I find myself at two points simultaneously and as much as I don’t want to bring personal life into this column I feel like it’s an important topic for the inspiration of all: beginnings.
The two points are at odds with each other. The first, a cliff soaring over the sea, with salt and spray and rocks at the bottom. I stand at the top, looking down. The second quite opposite: sitting securely in a rollercoaster cart at the base of a hill, ready to be pulled up by the chain lift. These things both are my upcoming graduation. I’m excited, to say the least.
And so I watch the above and I try to absorb the wisdom of those who have gone before me and I try to keep an even mix of those who succeed and those who fail, which often become the same person over time. Ze Frank, as I’m sure we’re all familiar, is a fantastic example of both of these; perhaps one of the first viral sensations.
There’s a subtext in that video that I really like, and it reminds me of Ira Glass’ writings on the similar subject: a call to make mass, mass bodies of work. Whatever you want. Who cares? And this is where obscurity actually works in your favor because you can put crap out there and learn from it and not fail in front of (too) many people (something that I, though minor in my celebrity as I am, fear personally). And I think we as designers get pigeonholed into genres that we feel trapped in. I think Ira and Ze (and, for that matter, Jobs and Rams and Eames etc.) were successful simply because they did whatever they felt like. Typography here, toy design there, maybe some bottles for a craft brewhouse, radio plays, interviews, dancing videos. I mean, the diversity of Ze’s work by itself is bizarre and remarkable. Having never met him, obviously, I can’t really testify, but he seems like the kind of guy who a) often finds something around him that trips his fancy and b) actually does it. I am, at the moment, trapped in the first part. I’m constantly amazed and inspired and in love with the world itself but I get distracted and forget to ship, which is the key part to the whole learning-by-doing/failing – you actually have to do things. I know. Shocker.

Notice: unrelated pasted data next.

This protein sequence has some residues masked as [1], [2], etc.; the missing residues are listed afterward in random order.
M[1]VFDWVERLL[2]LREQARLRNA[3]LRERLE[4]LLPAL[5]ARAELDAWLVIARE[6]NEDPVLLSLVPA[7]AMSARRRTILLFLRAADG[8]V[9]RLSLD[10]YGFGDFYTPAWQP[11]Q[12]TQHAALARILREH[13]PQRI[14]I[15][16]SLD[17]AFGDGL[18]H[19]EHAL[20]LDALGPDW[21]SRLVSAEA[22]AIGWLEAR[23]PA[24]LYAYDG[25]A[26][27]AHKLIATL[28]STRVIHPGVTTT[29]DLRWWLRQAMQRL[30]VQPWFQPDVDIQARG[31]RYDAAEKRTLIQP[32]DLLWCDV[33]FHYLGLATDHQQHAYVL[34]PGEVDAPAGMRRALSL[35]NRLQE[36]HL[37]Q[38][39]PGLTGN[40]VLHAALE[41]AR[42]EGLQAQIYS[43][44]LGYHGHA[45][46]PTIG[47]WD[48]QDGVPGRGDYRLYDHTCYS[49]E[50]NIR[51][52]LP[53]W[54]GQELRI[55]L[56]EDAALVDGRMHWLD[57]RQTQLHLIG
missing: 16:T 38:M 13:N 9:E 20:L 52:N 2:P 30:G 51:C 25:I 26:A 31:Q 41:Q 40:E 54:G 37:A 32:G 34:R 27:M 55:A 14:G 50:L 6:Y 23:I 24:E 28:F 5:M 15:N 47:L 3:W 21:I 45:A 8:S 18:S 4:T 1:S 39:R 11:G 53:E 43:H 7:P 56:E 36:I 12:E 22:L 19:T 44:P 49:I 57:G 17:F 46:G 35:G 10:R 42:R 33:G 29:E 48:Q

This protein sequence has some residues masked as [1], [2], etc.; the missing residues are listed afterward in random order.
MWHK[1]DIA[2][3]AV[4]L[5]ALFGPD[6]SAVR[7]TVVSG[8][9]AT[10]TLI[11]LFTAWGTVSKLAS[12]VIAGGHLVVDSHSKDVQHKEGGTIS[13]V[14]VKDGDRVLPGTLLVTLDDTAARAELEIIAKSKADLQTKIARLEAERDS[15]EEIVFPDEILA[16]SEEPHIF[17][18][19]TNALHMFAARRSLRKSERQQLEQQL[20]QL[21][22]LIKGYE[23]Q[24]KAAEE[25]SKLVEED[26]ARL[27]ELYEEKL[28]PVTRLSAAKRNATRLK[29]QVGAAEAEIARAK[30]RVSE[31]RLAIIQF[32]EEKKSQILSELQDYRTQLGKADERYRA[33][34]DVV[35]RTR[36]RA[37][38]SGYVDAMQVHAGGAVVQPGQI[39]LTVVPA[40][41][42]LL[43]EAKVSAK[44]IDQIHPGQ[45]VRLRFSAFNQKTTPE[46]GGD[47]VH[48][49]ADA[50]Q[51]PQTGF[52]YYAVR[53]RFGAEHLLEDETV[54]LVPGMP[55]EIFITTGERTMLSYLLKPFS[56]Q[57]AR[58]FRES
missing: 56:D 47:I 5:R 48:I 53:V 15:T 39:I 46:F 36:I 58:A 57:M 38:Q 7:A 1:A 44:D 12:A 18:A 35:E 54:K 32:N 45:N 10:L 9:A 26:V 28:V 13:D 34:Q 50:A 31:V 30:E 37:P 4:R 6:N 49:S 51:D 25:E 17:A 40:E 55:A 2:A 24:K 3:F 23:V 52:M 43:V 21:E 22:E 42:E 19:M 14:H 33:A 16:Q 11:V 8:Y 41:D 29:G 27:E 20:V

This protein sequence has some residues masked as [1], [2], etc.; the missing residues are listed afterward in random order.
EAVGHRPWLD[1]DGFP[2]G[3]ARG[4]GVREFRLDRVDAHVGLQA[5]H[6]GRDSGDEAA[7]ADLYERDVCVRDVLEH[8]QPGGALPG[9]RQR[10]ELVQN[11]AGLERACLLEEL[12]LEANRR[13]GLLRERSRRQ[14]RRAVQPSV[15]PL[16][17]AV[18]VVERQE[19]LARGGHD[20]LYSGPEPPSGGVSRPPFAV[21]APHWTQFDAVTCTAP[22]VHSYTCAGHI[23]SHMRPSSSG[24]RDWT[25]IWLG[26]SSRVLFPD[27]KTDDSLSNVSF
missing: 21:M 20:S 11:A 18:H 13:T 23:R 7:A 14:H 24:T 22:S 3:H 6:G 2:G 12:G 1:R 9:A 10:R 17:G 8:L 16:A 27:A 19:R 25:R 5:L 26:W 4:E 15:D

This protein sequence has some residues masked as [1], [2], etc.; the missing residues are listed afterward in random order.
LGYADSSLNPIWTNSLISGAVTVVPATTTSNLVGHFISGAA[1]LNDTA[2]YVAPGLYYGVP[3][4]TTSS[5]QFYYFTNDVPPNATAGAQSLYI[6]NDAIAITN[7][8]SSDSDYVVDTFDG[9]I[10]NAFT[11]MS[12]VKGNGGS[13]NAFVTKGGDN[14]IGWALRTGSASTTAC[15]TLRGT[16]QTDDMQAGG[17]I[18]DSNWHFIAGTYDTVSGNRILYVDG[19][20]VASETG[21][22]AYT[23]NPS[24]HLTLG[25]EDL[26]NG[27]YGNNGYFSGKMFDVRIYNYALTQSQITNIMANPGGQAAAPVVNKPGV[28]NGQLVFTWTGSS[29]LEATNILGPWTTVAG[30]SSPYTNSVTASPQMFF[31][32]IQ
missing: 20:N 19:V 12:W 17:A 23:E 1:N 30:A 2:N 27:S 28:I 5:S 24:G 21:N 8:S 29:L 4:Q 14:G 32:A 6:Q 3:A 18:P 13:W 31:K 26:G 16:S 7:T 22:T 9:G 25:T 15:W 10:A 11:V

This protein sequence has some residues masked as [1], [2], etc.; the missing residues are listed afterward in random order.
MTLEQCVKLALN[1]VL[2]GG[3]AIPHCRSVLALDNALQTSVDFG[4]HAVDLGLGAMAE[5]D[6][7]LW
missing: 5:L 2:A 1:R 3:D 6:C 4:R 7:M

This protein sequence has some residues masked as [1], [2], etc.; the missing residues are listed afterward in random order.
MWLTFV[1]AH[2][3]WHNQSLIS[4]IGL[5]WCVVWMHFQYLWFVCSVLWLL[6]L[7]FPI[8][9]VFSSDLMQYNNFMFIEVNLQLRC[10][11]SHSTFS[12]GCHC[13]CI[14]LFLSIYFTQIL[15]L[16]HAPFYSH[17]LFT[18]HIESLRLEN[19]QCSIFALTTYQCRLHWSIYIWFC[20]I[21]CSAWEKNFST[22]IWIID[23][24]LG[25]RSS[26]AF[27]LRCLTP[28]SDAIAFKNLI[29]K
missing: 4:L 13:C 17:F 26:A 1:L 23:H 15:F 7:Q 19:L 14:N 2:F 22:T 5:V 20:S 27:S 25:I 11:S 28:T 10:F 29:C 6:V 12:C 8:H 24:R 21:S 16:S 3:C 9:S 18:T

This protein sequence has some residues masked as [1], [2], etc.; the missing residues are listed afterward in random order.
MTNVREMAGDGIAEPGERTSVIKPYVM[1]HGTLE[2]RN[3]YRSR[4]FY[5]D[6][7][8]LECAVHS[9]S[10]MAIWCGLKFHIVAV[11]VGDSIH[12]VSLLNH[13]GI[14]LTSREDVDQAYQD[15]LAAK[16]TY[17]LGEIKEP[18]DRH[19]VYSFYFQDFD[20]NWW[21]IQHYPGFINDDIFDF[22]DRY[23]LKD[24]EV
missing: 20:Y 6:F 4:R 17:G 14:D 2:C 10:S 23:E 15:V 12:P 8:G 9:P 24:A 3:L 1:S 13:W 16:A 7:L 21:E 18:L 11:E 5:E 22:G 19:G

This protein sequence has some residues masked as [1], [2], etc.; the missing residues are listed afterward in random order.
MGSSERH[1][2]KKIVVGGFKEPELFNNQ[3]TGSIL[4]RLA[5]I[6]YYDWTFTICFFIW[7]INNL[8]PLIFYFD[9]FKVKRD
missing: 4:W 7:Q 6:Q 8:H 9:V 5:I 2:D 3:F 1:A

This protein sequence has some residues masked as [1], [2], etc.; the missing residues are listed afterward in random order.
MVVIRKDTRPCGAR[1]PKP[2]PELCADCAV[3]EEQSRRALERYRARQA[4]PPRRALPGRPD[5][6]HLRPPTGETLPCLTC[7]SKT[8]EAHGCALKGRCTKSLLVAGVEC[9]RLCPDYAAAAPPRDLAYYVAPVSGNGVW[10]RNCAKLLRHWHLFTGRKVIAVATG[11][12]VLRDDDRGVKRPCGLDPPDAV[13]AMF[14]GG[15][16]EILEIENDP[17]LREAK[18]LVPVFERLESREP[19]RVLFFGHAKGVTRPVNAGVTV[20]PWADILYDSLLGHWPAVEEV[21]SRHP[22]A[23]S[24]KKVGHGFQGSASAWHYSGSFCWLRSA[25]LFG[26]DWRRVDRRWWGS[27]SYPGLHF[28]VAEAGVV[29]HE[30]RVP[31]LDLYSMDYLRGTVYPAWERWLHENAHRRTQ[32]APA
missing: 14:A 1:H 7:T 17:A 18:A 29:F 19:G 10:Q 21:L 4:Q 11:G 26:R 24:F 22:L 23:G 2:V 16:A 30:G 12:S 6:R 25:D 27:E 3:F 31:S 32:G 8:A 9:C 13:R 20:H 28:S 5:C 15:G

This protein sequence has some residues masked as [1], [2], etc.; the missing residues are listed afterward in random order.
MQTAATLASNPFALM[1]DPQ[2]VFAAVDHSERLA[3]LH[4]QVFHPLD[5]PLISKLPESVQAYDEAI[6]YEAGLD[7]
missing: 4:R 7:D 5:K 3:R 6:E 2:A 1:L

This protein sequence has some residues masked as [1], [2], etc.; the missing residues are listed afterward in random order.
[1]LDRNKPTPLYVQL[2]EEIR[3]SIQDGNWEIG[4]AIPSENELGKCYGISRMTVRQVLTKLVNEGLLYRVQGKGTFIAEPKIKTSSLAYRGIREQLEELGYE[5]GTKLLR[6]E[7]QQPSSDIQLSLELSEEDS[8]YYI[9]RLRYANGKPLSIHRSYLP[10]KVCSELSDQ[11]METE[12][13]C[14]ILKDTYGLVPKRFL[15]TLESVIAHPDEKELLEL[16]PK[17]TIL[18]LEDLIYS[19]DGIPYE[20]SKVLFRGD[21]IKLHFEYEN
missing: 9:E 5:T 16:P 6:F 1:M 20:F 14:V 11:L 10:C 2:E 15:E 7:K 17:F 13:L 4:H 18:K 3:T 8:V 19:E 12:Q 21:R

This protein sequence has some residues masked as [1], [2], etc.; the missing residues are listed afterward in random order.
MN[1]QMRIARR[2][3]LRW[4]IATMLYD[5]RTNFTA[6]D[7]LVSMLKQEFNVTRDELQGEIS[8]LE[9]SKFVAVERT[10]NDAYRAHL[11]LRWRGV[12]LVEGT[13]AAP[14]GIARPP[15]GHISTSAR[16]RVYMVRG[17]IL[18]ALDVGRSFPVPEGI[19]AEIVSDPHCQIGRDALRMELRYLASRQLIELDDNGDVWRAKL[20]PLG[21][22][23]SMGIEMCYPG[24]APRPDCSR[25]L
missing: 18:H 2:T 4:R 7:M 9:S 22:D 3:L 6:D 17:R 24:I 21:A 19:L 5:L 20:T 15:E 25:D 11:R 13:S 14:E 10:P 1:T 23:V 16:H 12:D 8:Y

So. An invocation for beginnings. “Fuck, let’s do this.” as he says, to be blunt. Throwing caution to the wind (which, let’s be honest, is anything you design actually going to be that dangerous to make?) and just getting things done. Seeing all those inspiring things and actually doing them. Walking Dead isn’t that good anymore anyway, you don’t need to sit around and waste your time on that.
As for me: I don’t even mind the cliff I’m looking over. I think I know deep down inside that I can swim and the fall in between, well, is an Olympic dive really any different from a fool’s flailing? Nah. It’s a good show either way.
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